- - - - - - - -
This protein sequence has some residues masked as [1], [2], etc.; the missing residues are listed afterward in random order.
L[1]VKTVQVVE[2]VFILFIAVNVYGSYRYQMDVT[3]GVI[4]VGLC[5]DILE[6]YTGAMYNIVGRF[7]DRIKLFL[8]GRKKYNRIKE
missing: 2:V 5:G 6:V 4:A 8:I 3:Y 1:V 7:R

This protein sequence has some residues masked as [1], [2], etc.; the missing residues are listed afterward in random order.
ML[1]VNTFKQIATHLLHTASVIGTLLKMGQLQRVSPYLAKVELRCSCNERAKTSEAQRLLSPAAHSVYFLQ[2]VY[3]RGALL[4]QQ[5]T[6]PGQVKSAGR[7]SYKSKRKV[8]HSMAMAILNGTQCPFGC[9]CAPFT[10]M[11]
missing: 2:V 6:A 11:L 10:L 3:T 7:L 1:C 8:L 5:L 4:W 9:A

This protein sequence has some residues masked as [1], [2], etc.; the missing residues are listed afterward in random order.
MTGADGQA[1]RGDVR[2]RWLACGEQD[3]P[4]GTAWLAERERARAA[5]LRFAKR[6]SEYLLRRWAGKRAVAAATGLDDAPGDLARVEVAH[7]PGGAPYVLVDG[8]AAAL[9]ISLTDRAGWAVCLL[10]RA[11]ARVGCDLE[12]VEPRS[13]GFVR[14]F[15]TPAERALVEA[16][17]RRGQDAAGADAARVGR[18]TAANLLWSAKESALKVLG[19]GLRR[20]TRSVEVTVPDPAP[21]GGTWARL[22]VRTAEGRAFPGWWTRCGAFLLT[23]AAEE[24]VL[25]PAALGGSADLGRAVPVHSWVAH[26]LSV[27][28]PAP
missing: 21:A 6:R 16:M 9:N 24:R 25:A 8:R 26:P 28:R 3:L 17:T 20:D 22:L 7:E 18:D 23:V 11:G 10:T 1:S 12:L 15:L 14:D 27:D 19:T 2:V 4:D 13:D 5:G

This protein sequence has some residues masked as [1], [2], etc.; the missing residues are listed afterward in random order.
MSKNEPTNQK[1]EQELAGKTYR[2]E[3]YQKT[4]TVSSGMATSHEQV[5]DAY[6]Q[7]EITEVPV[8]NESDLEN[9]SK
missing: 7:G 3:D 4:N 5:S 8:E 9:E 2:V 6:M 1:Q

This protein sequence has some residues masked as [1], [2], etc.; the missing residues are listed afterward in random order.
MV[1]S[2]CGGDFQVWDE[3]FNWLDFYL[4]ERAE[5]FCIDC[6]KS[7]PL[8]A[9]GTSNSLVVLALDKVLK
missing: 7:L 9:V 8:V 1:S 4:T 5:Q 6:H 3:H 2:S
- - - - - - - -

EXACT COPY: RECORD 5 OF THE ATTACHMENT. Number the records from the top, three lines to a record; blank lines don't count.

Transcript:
This protein sequence has some residues masked as [1], [2], etc.; the missing residues are listed afterward in random order.
MV[1]S[2]CGGDFQVWDE[3]FNWLDFYL[4]ERAE[5]FCIDC[6]KS[7]PL[8]A[9]GTSNSLVVLALDKVLK
missing: 7:L 9:V 8:V 1:S 4:T 5:Q 6:H 3:H 2:S